Since people have accepted cats and their unsocial behaviour as their own, they get along together quite well. And these new fe...
Since people have accepted cats and their unsocial behaviour as their own, they get along together quite well. And these new feline friends of ours are determined to replace our human friends, aparantely they have succeded in doing so.
A number of the islands in japan has more population of cats than humans and it is attracting a lot of tourists from all over the world who prefer cat contact over human’s.
Ainoshima is a really small island (1.25km²) with around 500 inhabitants. Most of them are fishermen. You can actually walk the whole island if you want to. It’s a few kilometers from one spot to another and you’ll discover cats here and there. It’s up to you if you want to explore the entire island.
Aoshima Island is one of about a dozen "cat islands" around Japan, small places where there are significantly more feline residents than people. In Aoshima more than a hundred cats prowl the island, curling up in abandoned houses or strutting about in the quiet fishing village. Cats outnumber humans six to one on the island. Recently becoming popular online, tiny Aoshima has seen a steep rise in tourist visits, overwhelming the handful of permanent residents.
Enoshima is a pleasantly touristy island just off coast but connected by bridge with the mainland. The island offers a variety of attractions, including a shrine, park, observation tower and caves. Views of Mount Fuji can be enjoyed on days with good visibility.
The Genkaishima 'Cat Island' has long been home to Japan's largest island-based cat population. Its numbers, however, took a hit during a 2005 earthquake.
Iwai Island is an island of the Inland Sea in Japan. In 1982, the island was introduced as a location for a nuclear plant. However, the local people there were strongly against it with up to more than 1000 people against it. The proposition was finally rejected following the great disaster in 2011.
Thankfully, now the island is host to nuclear cuteness of cats instead of a nuclear plant.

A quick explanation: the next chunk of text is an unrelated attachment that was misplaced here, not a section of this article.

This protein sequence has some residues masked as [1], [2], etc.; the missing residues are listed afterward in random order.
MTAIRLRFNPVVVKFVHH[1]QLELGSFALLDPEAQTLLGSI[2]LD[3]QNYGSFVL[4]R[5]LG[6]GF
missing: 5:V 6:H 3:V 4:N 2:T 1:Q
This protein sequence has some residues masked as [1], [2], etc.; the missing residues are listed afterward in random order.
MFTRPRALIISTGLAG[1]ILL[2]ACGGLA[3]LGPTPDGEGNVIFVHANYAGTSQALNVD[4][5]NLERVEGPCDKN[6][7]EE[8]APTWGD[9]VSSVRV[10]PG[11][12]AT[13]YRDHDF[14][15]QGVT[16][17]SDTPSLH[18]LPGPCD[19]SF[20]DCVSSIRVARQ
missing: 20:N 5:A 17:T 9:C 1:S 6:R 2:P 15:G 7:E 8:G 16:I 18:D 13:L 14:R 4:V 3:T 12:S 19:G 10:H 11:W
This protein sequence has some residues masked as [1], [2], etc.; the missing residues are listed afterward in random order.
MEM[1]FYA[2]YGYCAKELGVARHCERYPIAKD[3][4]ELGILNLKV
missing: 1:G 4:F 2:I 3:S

Kakarashima Island is located precisely, the most further north of the Saga Prefecture. The topography there is mostly cliffs; therefore, it may be difficult to travel around the island. On a bright day, you can also see South-Korea from the island.
Kadarashima also has a beautiful legend that says that a long time ago a dog has earned the wrath of the deity of the Kadarashima’s Yasakajinja Shrine and the species was driven from the island which happen to be, even today, absent of canines.
31 kilometers (19 mi) off the coast of Japan’s main island of Honshu, Manabeshima’s isolation has helped preserve its natural beauty, which along with its warm climate has made the island a historically popular choice for film crews (and, yes, cats). To access this island, you'll want to head over to Kasaoka Port.
Muzukijima Island is famous for its oranges. The oranges from this island are regarded as one of the best oranges in Japan. There is a 15-kilometer sightseeing road around this island called, “Muzuki Skyline”. In addition to the orange farm, there are also orange-colored cats that fit the concept of Mukuzijima Island very well.
Not every Nekojima is on the ocean, though, as Okishima is actually a floating island in the middle of Lake Biwa, the largest freshwater depository in Japan. With just 350 residents, the fishing community is small enough that bicycles are the main mode of transportation on the island, meaning its feline inhabitants to live without fear of being hit by a car. Since there's no way of getting to the island by car, you'll need to hop on a boat at Horiki Port.
Sanagishima is one of the 28 Shiwaku Islands. It is located in the Seto Inland Sea. Therefore, it has a warm climate all year with little rainfall and provides the best living conditions for all cats. This island became popular in 2001 and is famous for its cat population. Despite the increase in the number of tourists, there are still no shops or restaurants open in Sanagishima Island.
Therefore, tourists must take their own food and drinks when visiting Sanagishima Island.
Moving to the country’s opposite coastline, we come to Aijima, on the Sea of Japan. Aijima is one of the easiest Cat Islands for busy travelers to get to, as the Shinkansen bullet train stops just a few minutes’ walk from where visitors can catch a boat at Kokura Port.
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